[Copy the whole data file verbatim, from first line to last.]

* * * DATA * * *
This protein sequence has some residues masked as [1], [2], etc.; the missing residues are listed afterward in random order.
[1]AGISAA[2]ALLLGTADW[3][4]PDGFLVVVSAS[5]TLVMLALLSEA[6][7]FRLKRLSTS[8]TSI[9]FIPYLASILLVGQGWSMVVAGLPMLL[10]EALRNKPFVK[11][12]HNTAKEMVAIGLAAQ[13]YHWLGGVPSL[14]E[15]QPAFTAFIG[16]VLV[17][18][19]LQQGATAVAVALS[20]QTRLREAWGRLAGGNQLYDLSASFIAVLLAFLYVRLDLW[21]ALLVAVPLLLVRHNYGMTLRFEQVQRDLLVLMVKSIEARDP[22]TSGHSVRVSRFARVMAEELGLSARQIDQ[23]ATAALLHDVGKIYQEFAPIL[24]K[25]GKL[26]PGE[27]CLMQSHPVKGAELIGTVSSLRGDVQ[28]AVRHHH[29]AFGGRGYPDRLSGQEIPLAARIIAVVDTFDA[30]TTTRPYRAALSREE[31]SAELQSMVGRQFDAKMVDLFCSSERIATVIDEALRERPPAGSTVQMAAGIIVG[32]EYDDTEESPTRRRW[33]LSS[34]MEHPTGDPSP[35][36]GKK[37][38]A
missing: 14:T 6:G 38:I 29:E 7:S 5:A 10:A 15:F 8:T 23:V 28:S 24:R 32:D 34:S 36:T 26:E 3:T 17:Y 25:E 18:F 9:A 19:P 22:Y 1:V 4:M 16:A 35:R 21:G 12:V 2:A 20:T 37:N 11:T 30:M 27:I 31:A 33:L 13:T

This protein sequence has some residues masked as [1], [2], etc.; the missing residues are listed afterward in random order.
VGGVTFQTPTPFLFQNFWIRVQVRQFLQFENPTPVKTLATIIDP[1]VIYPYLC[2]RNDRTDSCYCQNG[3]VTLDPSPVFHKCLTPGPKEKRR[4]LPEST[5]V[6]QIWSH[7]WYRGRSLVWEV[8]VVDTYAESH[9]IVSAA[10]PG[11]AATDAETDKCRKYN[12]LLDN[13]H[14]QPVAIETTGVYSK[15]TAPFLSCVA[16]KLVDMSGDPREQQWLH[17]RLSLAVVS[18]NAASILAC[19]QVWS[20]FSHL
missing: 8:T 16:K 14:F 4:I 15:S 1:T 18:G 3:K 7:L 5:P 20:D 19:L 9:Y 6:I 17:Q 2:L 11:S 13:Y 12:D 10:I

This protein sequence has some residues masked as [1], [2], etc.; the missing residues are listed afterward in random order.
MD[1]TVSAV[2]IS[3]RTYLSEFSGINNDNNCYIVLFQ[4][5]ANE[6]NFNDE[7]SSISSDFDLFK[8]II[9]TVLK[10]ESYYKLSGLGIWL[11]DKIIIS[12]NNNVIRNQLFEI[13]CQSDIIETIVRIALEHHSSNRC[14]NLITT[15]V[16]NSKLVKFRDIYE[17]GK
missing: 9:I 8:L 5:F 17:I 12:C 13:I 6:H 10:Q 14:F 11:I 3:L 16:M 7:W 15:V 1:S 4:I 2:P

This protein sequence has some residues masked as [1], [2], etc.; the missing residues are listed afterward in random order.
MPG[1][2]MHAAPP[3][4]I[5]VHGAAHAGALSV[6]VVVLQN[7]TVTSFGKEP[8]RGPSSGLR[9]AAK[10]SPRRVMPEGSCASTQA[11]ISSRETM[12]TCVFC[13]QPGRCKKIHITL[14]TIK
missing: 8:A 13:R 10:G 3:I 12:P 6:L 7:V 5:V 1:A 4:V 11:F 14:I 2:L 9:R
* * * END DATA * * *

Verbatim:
This protein sequence has some residues masked as [1], [2], etc.; the missing residues are listed afterward in random order.
[1]AGISAA[2]ALLLGTADW[3][4]PDGFLVVVSAS[5]TLVMLALLSEA[6][7]FRLKRLSTS[8]TSI[9]FIPYLASILLVGQGWSMVVAGLPMLL[10]EALRNKPFVK[11][12]HNTAKEMVAIGLAAQ[13]YHWLGGVPSL[14]E[15]QPAFTAFIG[16]VLV[17][18][19]LQQGATAVAVALS[20]QTRLREAWGRLAGGNQLYDLSASFIAVLLAFLYVRLDLW[21]ALLVAVPLLLVRHNYGMTLRFEQVQRDLLVLMVKSIEARDP[22]TSGHSVRVSRFARVMAEELGLSARQIDQ[23]ATAALLHDVGKIYQEFAPIL[24]K[25]GKL[26]PGE[27]CLMQSHPVKGAELIGTVSSLRGDVQ[28]AVRHHH[29]AFGGRGYPDRLSGQEIPLAARIIAVVDTFDA[30]TTTRPYRAALSREE[31]SAELQSMVGRQFDAKMVDLFCSSERIATVIDEALRERPPAGSTVQMAAGIIVG[32]EYDDTEESPTRRRW[33]LSS[34]MEHPTGDPSP[35][36]GKK[37][38]A
missing: 14:T 6:G 38:I 29:E 7:S 5:A 10:A 15:F 8:T 23:V 28:S 24:R 32:D 34:S 36:T 26:E 3:T 17:Y 25:E 18:F 9:A 19:P 22:Y 1:V 4:M 16:A 35:R 21:G 12:V 2:A 20:T 37:N 11:T 30:M 27:I 31:A 33:L 13:T

This protein sequence has some residues masked as [1], [2], etc.; the missing residues are listed afterward in random order.
VGGVTFQTPTPFLFQNFWIRVQVRQFLQFENPTPVKTLATIIDP[1]VIYPYLC[2]RNDRTDSCYCQNG[3]VTLDPSPVFHKCLTPGPKEKRR[4]LPEST[5]V[6]QIWSH[7]WYRGRSLVWEV[8]VVDTYAESH[9]IVSAA[10]PG[11]AATDAETDKCRKYN[12]LLDN[13]H[14]QPVAIETTGVYSK[15]TAPFLSCVA[16]KLVDMSGDPREQQWLH[17]RLSLAVVS[18]NAASILAC[19]QVWS[20]FSHL
missing: 8:T 16:K 14:F 4:I 15:S 1:T 18:G 3:K 7:L 5:P 20:D 19:L 9:Y 6:I 17:Q 2:L 11:S 13:Y 12:D 10:I

This protein sequence has some residues masked as [1], [2], etc.; the missing residues are listed afterward in random order.
MD[1]TVSAV[2]IS[3]RTYLSEFSGINNDNNCYIVLFQ[4][5]ANE[6]NFNDE[7]SSISSDFDLFK[8]II[9]TVLK[10]ESYYKLSGLGIWL[11]DKIIIS[12]NNNVIRNQLFEI[13]CQSDIIETIVRIALEHHSSNRC[14]NLITT[15]V[16]NSKLVKFRDIYE[17]GK
missing: 9:I 8:L 5:F 17:I 12:C 13:I 6:H 10:Q 14:F 11:I 3:L 16:M 7:W 15:V 1:S 4:I 2:P

This protein sequence has some residues masked as [1], [2], etc.; the missing residues are listed afterward in random order.
MPG[1][2]MHAAPP[3][4]I[5]VHGAAHAGALSV[6]VVVLQN[7]TVTSFGKEP[8]RGPSSGLR[9]AAK[10]SPRRVMPEGSCASTQA[11]ISSRETM[12]TCVFC[13]QPGRCKKIHITL[14]TIK
missing: 8:A 13:R 10:G 3:I 12:P 6:L 7:V 5:V 1:A 4:V 11:F 14:I 2:L 9:R